In any case, there is a maddening frustration when both the New York dance scene and the Royal Winnipeg are eager, but unable to get together. New York dance fans have developed an interest in the choreography of Oscar Araiz whom Spohr discovered in Brazil in 1974. Other artistic directors—for instance, Robert Joffrey—will simply move in and slice up Araiz’ repertoire. When time became critical in July, Ed Reger announced that the RWB would perform at the Uris Theatre on Broadway in October, money or not. Finally in August he canceled this and to Spohr’s delight booked the company for March into the City Centre, the showcase for two important American dance groups, the Joffrey and Alvin Ailey companies.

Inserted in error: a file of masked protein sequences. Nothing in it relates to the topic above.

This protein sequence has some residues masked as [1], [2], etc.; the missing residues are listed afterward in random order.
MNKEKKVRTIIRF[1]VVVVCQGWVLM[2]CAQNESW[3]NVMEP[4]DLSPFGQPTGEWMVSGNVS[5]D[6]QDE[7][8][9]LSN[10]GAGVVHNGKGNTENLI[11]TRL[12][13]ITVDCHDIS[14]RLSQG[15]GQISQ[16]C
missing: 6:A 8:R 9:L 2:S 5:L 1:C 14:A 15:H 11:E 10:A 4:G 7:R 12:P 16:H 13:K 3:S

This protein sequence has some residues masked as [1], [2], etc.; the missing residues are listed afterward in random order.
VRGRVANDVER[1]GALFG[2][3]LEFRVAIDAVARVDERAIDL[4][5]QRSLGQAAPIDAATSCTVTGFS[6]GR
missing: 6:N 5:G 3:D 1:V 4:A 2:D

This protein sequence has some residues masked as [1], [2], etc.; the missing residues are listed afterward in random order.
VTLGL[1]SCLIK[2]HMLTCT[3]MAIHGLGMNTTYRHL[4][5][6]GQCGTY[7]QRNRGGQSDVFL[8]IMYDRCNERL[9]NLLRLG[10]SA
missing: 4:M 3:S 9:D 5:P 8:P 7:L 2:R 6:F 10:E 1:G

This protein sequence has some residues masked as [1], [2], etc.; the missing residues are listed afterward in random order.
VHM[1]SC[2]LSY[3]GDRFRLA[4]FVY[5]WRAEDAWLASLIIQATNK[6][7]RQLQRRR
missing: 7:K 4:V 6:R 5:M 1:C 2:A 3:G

Despite such happy reversals as this, Spohr sometimes keenly confesses he’d like to resign. Artistic directors, of course, are celebrated for using resignation threats to scare up money or remove disagreeable administrators. Spohr is no exception but when he talks of resigning there’s an undeniably rhapsodic tone in his voice. “I’d leave the whole bloody business, go into coaching, teaching and making a fortune. I’d teach only 20 hours a week, be picked up at the airport in a limousine like a star, given all kinds of money and go home for six months. I’ve bought this place, a condominium in Fort Lauderdale. It’s French chateau style, overlooking a canal. Trees just sway back and forth. No highrises around, no trains going by. The Atlantic is only five minutes away. Someday I’m going down there for a good solid rest.” Then in a drastic change of mood, he later unsaid it, breathlessly swearing, “I'll be loyal to the end of time.” He chuckled self-consciously. “Sounds like a pop tune doesn’t it?”